April 30, 2020
Having registered its millionth case, the US is now the hardest hit nation in the ongoing coronavirus crisis. Movement restrictions have threw a spanner in supply chains and wiped out demand for the majority of goods and services. While fiscal and monetary policies are not the cure for what ails the economy and financial markets, their support is critical if we are to see a rebound once quarantines are lifted.
At its meeting yesterday, the Federal Reserve held rates steady at 0-0.25% and once again referred to a “kitchen sink” approach to policy i.e. using all tools at its disposal to buoy the US economy. It warned that the pandemic will “weigh heavily” on the near-term outlook and poses “considerable risks” for the medium term.
The Fed’s mandate is to achieve price stability (i.e. PCE inflation of around 2%) and maximum employment. The former is affected by the precipitous drop in oil prices, while the latter is off the table for now, with more than 26 million Americans already having filed jobless claims due the crisis. As a result, rates are likely to remain lower for longer, it said: “The Committee expects to maintain this target range until it is confident that the economy has weathered recent events and is on track to achieve its maximum employment and price stability goals.”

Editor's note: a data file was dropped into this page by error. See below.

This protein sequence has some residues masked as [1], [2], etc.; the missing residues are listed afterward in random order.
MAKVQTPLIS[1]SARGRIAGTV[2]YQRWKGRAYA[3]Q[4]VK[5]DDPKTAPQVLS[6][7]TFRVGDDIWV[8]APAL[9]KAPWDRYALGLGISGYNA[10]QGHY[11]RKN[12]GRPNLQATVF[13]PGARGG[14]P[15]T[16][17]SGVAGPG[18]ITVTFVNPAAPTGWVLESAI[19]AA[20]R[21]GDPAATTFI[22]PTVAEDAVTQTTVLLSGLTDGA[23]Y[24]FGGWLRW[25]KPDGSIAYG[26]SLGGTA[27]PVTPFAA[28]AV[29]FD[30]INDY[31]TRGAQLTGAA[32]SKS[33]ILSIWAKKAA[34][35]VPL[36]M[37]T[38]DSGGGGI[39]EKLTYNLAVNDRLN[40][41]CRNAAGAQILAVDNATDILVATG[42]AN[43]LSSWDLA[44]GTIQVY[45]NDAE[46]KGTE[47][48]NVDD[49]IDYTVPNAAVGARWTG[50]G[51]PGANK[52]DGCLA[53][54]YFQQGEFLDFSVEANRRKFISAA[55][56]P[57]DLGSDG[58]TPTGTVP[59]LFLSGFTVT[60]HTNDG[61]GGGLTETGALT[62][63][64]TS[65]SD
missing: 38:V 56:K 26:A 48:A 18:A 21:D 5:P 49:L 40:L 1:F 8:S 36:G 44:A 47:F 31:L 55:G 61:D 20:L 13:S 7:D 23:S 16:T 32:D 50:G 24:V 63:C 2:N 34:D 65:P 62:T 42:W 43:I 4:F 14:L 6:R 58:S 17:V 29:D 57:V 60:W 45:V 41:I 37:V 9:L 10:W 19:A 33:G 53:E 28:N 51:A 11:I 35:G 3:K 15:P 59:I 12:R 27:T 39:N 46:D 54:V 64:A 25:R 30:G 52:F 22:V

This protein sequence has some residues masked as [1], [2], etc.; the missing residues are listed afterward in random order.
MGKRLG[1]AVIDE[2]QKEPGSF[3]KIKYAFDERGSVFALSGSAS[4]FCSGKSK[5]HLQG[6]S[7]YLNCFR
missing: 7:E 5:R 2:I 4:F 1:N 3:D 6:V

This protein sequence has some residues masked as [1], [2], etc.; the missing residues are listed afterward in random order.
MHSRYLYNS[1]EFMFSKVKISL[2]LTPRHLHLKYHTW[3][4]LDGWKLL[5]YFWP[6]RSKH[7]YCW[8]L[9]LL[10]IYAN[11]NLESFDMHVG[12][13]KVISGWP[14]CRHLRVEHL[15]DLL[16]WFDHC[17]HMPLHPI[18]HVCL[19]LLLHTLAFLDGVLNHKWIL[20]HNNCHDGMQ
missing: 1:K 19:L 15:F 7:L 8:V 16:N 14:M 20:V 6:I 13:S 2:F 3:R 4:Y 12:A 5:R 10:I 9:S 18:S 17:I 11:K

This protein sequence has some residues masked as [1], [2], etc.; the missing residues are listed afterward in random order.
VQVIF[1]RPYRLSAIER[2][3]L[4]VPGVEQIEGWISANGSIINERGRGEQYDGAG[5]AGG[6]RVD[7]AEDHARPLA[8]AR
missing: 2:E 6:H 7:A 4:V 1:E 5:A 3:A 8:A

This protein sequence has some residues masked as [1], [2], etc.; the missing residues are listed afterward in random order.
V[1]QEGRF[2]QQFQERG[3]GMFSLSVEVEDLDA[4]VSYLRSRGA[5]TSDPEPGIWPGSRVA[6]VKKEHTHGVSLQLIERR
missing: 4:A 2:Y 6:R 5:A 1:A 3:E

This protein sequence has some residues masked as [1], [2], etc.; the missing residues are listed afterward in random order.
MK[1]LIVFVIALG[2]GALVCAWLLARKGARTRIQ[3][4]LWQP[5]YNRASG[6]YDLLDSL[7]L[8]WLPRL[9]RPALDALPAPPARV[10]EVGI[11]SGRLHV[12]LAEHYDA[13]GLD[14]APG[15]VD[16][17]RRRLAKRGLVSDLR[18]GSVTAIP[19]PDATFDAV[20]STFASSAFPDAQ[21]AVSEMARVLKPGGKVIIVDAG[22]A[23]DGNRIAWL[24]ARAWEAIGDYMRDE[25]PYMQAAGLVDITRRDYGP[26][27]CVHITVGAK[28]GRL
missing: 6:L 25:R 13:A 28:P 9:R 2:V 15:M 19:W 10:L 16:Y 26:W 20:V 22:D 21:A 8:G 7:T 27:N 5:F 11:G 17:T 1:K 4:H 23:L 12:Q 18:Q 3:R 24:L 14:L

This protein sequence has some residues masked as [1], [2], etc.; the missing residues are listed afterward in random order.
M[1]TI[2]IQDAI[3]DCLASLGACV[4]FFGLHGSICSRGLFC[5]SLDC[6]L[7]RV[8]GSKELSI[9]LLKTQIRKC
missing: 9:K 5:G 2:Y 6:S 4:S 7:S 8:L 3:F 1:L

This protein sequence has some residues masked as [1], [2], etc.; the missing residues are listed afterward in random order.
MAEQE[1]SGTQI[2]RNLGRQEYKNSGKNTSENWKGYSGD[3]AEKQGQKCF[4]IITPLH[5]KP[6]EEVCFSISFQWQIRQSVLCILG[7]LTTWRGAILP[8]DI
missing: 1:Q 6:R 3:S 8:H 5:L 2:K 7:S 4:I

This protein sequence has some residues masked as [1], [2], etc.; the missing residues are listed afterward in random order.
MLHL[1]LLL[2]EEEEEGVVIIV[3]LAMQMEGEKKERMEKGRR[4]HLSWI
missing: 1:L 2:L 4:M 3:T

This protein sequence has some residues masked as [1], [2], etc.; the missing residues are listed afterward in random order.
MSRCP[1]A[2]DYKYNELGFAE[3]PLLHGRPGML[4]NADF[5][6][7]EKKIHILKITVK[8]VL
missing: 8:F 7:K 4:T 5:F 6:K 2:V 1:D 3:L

In the market, hopes are pinned on a V-shaped rebound once people are free to go around their business again. On this front, the Chairman Jerome Powell said that while he expects reopening will boost consumption, he does not envisage that it will return to prior levels due to “scarring” that the crisis may have caused leading to a longer period of adverse conditions and that preserving credit to households and businesses is essential.
This is in line with our base case scenario which sees more of a “check mark” shaped recovery – a violent drop in activity, followed by a steady and gradual rebound that ultimately sees growth return to (or surpass) pre-COVI19 levels on the long term.
Author: Group Investment Office